The thought that tonight is the premiere of the new Deadliest Catch season kept me going through some painful moments today, and now it is time to watch!


from a Deadliest Catch ad by Peter Jaworowski: makes our job look easy

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Sunday, 13 March 2016

We knew the storm was coming.  I just hoped the power would stay on so I could work on my Grandma blog, with which I am obsessed.  I so wanted to get to the end of the series of posts today from her old photo albums.


837 AM PDT SUN MAR 13 2016


The wind did indeed roar, with 66 mph gusts in Ocean Park (on our little Peninsula north of Astoria), 87 mph in Naselle,  and with the power out from Ocean Park to Oysterville.  Our power stayed on and I kept blogging, along with a long tech call to Dotster to find out why my ancient website had disappeared.  (Verification email had been sent to ancient address even though all the sales pitch and billing emails find me at my current address.)  I had to spend some time on customer support with a pleasant fellow with an Indian accent, and it was most enjoyable and beautiful to listen to, even in the very few moments when I had to ask him to repeat something.  I gave him top rating in the customer survey that followed the successful call.  (And the website is back up.)

At four, the wind began to die, the sun came out, and I took a few garden photos.


afternoon front porch view


tiny branches and lichen blown almost to the front porch


through the arbour


‘Twas still to windy to go into the bogsy woods…plus I had on my slippers!



tulips unbowed and unbroken


more water in the bogsy woods and garden edges


our inelegant chairs, comfy and easy to move around


looking north toward the house


scree garden and the good ship ‘Ann Lovejoy’


the heather I got from Pam Fleming, in full flower

Even though I “don’t do heathers”, I like that one in a pot because it looks like a little conifer.


I’ve lost four of my marbles.

Then back to blogging. I was so busy I missed a rainbow.

At 6, I had actually reached a point where I could have been satisfied to stop for the day.  As prearranged, we met our friend J9 for dinner at Salt.


Allan’s photo


Allan caught another rainbow.



“Captain’s Cocoa” for Allan, with Capt Morgan Rum


view from our table


looking south to Cape Disappointment (which had 72 mph wind earlier in the day)


delicious tuna melt for me


delicious burger for J9: “As good as the Cove or the Bridgewater” she announced, which is high praise around these parts.


J9 got a lesson in using certain functions on her iPad.

Home again, I thought of a more complete ending for the last entry of the  Grandma photo album posts, and added it, and now I have all the scrapbook and photo album posts set to publish once a week through next fall.  Because I am eager to get them out into the world, I will probably post them much more often than once a week. At least the tribute is now ready to go (somewhat unproofread and untidied) with or without me, for all two of my Grandma blog followers.  It is a sense of accomplishment indeed.  I’ve been focused on the project to the detriment of reading books and my favourite blogs, and of having civil household conversation  (“Please don’t talk to me right now!!“), so I am sure we are all relieved to have it more or less done, even the cats (as I have not been providing much lap time).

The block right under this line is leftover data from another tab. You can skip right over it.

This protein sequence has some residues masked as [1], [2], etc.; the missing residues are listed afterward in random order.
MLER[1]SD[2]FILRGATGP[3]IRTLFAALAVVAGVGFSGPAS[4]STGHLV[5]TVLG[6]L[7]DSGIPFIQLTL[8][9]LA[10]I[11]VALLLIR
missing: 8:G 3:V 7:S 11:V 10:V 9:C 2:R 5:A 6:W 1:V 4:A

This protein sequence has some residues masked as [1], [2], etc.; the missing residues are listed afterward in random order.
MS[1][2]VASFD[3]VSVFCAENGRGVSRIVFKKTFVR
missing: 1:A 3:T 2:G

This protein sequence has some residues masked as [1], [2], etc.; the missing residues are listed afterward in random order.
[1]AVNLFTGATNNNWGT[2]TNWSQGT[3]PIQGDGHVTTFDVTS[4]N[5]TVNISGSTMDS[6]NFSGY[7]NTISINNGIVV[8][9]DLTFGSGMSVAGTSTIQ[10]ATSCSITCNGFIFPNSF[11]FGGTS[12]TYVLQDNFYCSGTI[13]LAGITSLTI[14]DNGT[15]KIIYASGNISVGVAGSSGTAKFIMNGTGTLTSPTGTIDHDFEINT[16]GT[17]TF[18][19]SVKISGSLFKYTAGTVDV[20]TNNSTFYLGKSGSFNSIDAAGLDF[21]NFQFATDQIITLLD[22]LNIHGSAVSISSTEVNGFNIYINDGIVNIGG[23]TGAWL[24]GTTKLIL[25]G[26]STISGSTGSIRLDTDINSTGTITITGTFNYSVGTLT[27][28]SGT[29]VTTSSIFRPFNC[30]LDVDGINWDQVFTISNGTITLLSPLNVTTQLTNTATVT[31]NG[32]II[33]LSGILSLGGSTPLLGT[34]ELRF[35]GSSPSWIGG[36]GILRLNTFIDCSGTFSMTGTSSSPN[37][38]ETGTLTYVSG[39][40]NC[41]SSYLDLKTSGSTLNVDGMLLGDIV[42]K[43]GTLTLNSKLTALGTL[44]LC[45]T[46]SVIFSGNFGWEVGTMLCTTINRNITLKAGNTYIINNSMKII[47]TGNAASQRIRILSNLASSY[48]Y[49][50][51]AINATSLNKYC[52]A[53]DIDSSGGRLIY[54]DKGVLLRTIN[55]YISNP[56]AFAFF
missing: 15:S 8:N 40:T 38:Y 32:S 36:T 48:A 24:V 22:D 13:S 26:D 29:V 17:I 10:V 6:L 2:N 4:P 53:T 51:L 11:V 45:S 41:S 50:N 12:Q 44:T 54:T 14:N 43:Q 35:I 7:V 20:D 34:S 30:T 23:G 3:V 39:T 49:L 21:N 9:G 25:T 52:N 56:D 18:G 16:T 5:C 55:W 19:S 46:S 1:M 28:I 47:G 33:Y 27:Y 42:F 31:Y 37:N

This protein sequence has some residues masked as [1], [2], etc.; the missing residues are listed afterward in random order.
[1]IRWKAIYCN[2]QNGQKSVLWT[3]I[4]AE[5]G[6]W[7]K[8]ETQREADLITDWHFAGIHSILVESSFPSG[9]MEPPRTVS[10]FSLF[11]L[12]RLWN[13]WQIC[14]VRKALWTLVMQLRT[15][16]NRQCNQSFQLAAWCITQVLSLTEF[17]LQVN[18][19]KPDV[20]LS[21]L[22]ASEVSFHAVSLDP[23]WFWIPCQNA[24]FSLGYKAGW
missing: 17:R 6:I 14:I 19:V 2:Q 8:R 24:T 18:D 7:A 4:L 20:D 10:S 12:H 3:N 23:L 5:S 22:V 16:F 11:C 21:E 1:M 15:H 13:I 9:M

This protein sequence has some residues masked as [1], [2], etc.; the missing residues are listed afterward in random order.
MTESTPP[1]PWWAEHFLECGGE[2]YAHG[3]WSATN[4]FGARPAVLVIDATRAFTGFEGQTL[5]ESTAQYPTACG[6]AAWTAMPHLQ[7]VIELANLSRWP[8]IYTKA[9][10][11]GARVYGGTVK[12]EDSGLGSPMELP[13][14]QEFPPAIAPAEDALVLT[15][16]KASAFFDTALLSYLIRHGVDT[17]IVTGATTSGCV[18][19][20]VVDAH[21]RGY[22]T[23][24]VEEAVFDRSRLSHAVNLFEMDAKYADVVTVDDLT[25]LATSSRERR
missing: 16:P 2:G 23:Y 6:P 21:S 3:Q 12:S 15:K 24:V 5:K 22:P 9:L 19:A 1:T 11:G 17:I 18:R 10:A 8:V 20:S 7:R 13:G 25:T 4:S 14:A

Tomorrow: Two tests, including the answer to the interesting question of Am I claustrophobic, which should be answered by having an MRI.  I’ve seen it on Dr. House, so I’m only a little bit anxious.  I kind of want to tell them that if I am losing my marbles for real, I don’t want to know about it.  Then I hope to have a nice meal in Astoria to make the trip more fun.

Here’s a preview photo from the Grandma blog:


my mother, Ginger, in her mother’s garden in the 1940s

Ginger’s Garden Diaries


from my mother’s diaries of two decades ago

1998 (age 73):

March 13:  12:00-4:30  The best day’s work so far.  I finished potting the DG perennials then I started taking the dahlias out of the bags.  I spread them out into low boxes with peat moss.  I only got about half done so will continue to work in it tomorrow to finish.

Then it’s time to start some of my seeds—next week.

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Thursday, 25 February 2016

Long Beach

We began, as planned, with the little popouts on Ocean Beach Boulevard.


looking north toward the little popouts


sidewalk tile by Renee O’Connor

For the past two summers, a mystery citizen has taken over the south little popout, planting annuals among the santolinas, so we don’t mess around with it much.


today, before